After a debt is “charged-off,” will my credit score improve?

Probably not. As a Denver bankruptcy attorney, I’ve seen consumers get frustrated over and over again because old debts continue to weigh down their credit scores. A “charge-off” usually means the original creditor has simply sold an account to a debt collector. It does not end a consumer’s obligation to pay on that debt.

Creditors are required to classify a debt as charged-off if no payments have been received for over 180 days. The federal government requires this of corporate creditors for accounting purposes so that those companies can be valued properly when bought and sold at stock exchanges and in corporate mergers.

The Growth of Debt Buyers

Debt buyers purchase charged-off debts from creditors for pennies on the dollar. After the mortgage crisis, the industry grew exponentially when people suddenly lost their home equity and many lost their jobs. In today’s environment, most corporate creditors have agreements in place which automatically sell the charged-off accounts to these type of debt buyers/collectors immediately once an account becomes 180 days overdue. Even though the debt collector has paid a mere fraction of the original debt to the original creditor, a consumer is still liable for the entire amount of the debt under their agreement made with the original creditor.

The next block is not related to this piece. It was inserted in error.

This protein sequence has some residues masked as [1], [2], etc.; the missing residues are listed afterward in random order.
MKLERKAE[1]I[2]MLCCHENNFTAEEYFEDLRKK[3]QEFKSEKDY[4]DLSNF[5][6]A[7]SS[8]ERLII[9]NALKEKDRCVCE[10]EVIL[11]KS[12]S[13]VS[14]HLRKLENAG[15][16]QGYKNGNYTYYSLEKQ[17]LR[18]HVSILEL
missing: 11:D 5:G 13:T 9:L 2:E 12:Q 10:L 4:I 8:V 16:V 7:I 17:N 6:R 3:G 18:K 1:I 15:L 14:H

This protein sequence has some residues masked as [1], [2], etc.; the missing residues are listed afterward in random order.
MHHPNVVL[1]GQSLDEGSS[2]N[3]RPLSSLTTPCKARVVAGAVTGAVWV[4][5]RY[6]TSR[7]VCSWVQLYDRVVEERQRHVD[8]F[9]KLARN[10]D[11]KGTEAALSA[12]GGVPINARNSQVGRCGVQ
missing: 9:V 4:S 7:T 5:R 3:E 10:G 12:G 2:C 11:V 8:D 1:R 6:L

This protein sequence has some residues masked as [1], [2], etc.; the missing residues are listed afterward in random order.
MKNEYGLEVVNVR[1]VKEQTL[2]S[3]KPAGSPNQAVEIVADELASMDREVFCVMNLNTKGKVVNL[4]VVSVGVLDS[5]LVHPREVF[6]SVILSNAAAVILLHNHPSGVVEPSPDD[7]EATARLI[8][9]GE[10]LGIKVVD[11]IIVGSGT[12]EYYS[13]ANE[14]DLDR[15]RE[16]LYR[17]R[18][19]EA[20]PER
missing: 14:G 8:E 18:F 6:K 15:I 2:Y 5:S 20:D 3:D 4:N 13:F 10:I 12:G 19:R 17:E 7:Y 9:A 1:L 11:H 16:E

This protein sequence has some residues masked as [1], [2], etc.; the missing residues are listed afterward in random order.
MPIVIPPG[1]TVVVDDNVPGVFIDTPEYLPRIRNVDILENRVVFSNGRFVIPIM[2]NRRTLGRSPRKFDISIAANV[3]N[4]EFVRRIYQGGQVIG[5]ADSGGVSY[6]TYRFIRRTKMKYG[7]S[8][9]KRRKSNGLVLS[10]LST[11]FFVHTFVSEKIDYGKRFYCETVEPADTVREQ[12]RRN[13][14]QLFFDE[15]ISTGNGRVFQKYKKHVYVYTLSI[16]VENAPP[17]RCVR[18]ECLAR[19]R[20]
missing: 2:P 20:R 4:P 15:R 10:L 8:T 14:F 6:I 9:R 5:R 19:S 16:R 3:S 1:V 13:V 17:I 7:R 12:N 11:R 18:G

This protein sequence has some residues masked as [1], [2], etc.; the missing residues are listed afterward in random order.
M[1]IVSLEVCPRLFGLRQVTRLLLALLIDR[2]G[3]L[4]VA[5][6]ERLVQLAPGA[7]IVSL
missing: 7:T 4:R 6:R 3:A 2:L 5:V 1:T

Effect on Credit Scores

A failure to pay a debt under the original terms of the financing agreement will usually result in negative notations on a person’s credit. Unfortunately, a charged-off notation is a negative that generally continues to haunt a consumer even after a debt collector purchases the account from the original creditor. Many consumers call on me for help because they don’t understand why their credit scores are not improving over time. “Charge-offs” are commonly the culprit.

Bankruptcy for Charged-Off Debts

Bankruptcy is a financial tool which can permanently end your obligation to pay the original creditor or debt buyers on a charged-off debt. While bankruptcy is also a negative on your credit report, many times it can be a positive first step for a consumer to reestablish good credit because the charged off debts can be discharged by the bankruptcy court along with other debts. A Chapter 7 case is the most basic kind of bankruptcy, is referred to as a financial “fresh start,” and has been designed to give people just that opportunity.

Get Help From a Denver Bankruptcy Lawyer Today

If you would like to know your legal options, and live near Denver, Colorado, do not hesitate to contact me for a free, initial bankruptcy consultation where we can discuss the best ways to improve your credit score.